On a Wednesday night in November 2022, surgeons at the Heart Institute in Kyiv were in the middle of an operation when the power went out. The backup generators kept live-saving equipment running as nurses held flashlights over the operating table.

Russian attacks on Ukraine’s electrical grid and energy infrastructure, along with direct attacks on health care facilities and workers, are taking a massive toll on the country’s health care system. And Ukraine isn’t alone. The latest annual report from the Safeguarding Health in Conflict Coalition identified more than 2,500 incidents of violence against, or obstruction of, health care in conflicts during 2023, a 25 percent increase from 2022.

Those incidents, which span from Myanmar to Mali, include violent attacks on health care workers and facilities, the use of drones to target hospitals and ambulances, and the occupation of hospitals to conduct military operations. At the same time, many attacks are carried out with impunity.

How should the international community respond to these attacks? What can be done to prevent them and to promote accountability?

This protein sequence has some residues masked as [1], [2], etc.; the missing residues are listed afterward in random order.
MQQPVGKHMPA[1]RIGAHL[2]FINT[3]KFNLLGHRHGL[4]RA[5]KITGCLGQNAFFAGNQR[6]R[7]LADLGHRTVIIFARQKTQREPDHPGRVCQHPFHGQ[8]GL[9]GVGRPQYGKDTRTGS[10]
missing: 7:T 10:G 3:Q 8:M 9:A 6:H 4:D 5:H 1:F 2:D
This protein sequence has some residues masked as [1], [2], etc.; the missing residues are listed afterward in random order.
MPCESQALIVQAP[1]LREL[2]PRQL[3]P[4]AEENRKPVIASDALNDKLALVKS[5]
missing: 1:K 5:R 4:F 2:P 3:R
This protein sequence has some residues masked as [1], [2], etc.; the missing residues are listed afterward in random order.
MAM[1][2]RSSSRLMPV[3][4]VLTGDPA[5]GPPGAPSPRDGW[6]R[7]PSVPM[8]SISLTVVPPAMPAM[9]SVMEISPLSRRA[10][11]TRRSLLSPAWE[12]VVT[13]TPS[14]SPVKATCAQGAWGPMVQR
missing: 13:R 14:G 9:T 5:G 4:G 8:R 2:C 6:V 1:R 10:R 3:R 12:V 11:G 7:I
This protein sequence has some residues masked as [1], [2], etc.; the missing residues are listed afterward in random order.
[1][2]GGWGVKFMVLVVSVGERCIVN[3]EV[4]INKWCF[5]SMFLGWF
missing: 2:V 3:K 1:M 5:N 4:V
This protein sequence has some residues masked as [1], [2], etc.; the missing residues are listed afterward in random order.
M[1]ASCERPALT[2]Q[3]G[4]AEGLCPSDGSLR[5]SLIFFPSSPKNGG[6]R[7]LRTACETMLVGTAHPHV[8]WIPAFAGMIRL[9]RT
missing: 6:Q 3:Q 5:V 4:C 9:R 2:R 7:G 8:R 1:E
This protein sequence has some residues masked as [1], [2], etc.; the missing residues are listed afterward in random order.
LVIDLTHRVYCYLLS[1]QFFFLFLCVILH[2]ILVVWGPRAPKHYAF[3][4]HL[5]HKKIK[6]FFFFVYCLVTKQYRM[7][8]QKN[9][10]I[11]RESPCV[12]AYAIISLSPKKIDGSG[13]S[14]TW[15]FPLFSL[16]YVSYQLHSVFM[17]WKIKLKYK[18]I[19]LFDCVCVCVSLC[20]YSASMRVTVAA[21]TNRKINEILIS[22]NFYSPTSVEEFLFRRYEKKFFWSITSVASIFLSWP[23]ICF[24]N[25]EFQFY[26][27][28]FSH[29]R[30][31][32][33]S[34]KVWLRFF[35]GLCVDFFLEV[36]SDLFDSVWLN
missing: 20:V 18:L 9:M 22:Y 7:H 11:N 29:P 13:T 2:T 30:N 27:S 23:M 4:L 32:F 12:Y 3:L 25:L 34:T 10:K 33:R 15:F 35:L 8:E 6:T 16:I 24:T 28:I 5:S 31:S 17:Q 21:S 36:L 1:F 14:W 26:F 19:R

Joining the show to unpack patterns of attacks on health care in armed conflicts is an expert team from the nonprofit organization Physicians for Human Rights (PHR) and their local partners. PHR forensically documents human rights abuses, develops capacity in local communities, and advocates for justice around the world.

Dr. Houssam al-Nahhas is PHR’s Middle East and North Africa (MENA) researcher where he documents attacks on health care, including unlawful detention of health care workers, and advocates for access to health.

Dr. Neema Rukunghu Nadine-Néné is a gynecologist at Panzi hospital in the eastern Democratic Republic of the Congo (DRC) and an expert trainer on the care of survivors of sexual violence for PHR and the Panzi Foundation.

Uliana Poltavets is PHR’s Ukraine Emergency Response Coordinator where she focuses on documenting attacks on health care in Ukraine since the onset of Russia’s full-scale invasion of the country in February 2022.

Dr. “B” Zemen is an Organizational Psychologist and board member of the Health Professionals Network for Tigray (HPN4Tigray), a nonprofit, and non-partisan organization that is committed to improving access to health care.

Listen to the episode by clicking below.

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